Happiness is a cold, cold puppy.
As anyone who knows me personally knows, I’m a huge Peanuts fan; I’m a grown man with stuffed Peanuts characters, the nickname Pigpen and a tattoo on my forearm of Charlie Brown finally kicking the damn football from that jerk Lucy. I was also a paperboy in my formative years, with a mean love of the Sunday funny pages. I had no previous experience with Weapon Brown, but when it was offered for review, how could I say no?
Weapon Brown, weighing in at more than 300 pages, is the brainchild of writer and artist, Jason Yungbluth, with contributions by Emil Novak, Gerry Coffey, and Jeff Eckleberry. In the preface, Yungbluth mentions his childhood lack of interest in Peanuts, but a love of Doonesbury and Bloom County, which he touches on as a bit odd. What started as a simple post-apocalyptic Peanuts story, has become an enormous Sunday comics strip crossover.
The first section of Weapon Brown, comprised of four chapters, is titled A Peanut Scorned. As a black-and-white book, the first page alone grabs your attention with “The birds that laid black eggs,” contrasted against the stark white sky, which shows how the world ended. Each member of the Peanuts supporting cast is brilliantly reimagined, from Schroeder playing piano at a saloon to Lucy becoming an actual doctor. My favorite cameo was from Woodstock. A Peanut Scorned is a great damsel-in-distress story, which finally casts Charlie Brown in a heroic light.
The majority of the book is made up of Blockhead’s War, where Weapon Brown takes on the rest of the comic strip universe. Spanning nine long chapters, we’re slowly introduced to the Syndicate’s evil plan, centering around Miss Bucksley. Weapon Brown reluctantly gets tangled up in the resistance and becomes its only saving grace.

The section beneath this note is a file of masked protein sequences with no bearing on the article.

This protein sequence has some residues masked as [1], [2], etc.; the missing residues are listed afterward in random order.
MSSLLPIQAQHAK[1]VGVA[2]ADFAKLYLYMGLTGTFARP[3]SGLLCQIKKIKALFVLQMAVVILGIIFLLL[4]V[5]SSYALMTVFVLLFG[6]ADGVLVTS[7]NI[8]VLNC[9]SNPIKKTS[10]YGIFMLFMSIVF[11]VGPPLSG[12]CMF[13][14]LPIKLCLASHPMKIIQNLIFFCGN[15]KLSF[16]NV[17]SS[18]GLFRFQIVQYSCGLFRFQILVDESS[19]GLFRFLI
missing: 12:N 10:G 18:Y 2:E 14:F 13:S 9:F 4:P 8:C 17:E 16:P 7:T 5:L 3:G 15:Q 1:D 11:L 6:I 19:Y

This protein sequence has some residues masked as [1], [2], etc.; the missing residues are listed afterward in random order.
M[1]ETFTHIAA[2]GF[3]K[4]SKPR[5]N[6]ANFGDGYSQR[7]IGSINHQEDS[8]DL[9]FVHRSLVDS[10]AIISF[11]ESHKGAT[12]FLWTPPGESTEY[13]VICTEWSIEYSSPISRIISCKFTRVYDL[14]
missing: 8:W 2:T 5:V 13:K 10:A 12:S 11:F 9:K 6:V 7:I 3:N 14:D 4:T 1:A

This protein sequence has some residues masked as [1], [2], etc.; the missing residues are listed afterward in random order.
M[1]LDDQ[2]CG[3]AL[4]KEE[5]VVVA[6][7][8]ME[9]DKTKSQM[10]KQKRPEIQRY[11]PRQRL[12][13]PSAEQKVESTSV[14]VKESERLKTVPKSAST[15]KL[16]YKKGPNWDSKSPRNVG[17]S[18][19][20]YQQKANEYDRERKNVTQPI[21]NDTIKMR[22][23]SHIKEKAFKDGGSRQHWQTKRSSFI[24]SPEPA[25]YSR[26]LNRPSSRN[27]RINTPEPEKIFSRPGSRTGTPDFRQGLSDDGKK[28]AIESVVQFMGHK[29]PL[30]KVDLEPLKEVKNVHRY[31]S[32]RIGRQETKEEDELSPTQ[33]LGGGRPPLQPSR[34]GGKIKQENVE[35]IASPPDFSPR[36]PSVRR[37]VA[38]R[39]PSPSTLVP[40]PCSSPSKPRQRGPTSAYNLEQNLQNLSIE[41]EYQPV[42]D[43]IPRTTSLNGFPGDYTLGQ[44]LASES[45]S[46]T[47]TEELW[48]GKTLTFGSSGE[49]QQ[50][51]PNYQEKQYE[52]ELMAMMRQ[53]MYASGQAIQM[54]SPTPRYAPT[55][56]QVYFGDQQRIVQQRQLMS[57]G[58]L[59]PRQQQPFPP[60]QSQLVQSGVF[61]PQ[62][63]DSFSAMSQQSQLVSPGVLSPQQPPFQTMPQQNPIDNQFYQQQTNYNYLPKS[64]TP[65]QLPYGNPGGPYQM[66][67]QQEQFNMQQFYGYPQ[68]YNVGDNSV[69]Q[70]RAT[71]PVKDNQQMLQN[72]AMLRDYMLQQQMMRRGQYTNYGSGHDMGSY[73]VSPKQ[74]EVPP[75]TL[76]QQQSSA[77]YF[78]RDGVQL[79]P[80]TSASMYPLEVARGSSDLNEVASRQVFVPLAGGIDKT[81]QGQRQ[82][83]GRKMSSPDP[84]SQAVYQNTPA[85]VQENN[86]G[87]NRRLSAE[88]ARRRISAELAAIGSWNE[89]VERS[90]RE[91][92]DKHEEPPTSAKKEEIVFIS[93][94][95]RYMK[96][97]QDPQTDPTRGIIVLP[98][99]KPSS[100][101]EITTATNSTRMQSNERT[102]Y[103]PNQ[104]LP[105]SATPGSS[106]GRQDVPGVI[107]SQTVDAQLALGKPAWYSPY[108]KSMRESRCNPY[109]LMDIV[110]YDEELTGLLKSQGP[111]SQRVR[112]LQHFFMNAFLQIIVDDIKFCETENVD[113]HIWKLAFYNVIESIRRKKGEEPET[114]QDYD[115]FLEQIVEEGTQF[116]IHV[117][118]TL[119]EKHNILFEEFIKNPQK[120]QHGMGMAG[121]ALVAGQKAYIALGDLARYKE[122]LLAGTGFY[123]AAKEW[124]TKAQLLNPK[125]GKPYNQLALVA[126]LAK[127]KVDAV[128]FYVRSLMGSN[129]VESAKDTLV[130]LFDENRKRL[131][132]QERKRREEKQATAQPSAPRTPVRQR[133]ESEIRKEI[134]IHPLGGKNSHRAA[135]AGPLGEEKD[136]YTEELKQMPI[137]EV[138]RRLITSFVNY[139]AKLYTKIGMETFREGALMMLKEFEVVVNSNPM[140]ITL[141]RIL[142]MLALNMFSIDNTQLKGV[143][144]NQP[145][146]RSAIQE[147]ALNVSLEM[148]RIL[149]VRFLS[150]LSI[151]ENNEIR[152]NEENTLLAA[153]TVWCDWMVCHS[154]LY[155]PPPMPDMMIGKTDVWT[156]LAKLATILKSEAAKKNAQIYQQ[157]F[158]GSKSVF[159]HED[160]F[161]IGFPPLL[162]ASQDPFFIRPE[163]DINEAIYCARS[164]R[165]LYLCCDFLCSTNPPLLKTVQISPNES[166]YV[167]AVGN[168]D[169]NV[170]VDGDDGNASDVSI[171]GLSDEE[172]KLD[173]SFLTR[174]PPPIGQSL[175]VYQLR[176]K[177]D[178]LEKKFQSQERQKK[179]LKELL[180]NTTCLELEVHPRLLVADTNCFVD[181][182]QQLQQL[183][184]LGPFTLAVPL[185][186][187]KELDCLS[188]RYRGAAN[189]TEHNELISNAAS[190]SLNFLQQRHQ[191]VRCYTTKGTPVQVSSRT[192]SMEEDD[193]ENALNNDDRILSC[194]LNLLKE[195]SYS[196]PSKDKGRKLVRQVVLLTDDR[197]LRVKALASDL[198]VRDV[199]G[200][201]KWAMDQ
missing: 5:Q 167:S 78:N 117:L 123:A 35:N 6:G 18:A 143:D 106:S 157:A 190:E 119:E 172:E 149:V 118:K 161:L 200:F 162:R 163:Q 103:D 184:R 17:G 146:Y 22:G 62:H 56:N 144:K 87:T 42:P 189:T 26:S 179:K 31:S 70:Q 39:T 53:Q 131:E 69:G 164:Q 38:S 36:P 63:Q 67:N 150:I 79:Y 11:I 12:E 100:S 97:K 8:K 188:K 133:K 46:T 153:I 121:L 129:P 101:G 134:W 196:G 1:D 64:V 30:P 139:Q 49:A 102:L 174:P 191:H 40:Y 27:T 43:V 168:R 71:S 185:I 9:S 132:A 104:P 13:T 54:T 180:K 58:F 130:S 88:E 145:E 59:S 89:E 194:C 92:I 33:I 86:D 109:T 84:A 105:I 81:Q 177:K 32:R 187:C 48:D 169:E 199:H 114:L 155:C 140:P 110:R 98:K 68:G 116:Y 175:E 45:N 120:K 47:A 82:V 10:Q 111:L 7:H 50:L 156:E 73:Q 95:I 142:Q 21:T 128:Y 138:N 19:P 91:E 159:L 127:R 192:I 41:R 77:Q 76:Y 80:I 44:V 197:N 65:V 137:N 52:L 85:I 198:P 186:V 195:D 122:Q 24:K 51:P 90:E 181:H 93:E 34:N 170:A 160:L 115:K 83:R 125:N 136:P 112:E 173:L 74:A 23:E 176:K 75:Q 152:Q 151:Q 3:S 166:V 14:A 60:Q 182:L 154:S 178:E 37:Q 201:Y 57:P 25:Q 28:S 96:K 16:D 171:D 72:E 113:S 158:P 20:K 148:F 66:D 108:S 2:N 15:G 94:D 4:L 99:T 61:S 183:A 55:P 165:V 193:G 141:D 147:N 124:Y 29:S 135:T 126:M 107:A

The newspaper pages are a clever way to find out about life before the destruction. My favorite panel is of Snoop’s heaven dream sequence, where he imagines he’s a WWI ace, while my favorite character redesigns have to be Beetle Bailey, Garfield and Calvin. There are some impressive gags such as Calvin pissing on a ford and the Flash Gordon theme song reference. The final fight, which happens over nearly 100 pages, is some of the best-paced action and storytelling I’ve ever read.
A dark, mature amalgam of classic comic strips, I can’t recommend Weapon Brown
enough. It’s fun to identify character adaptations, but even for those unaware of the majority of them, this is still a gripping dystopian saga. Jason Yungbluth is a great artist, with an acute attention to detail, but an even better writer. With about a week left to go and already fully funded, pick up your copy at kickstarter here
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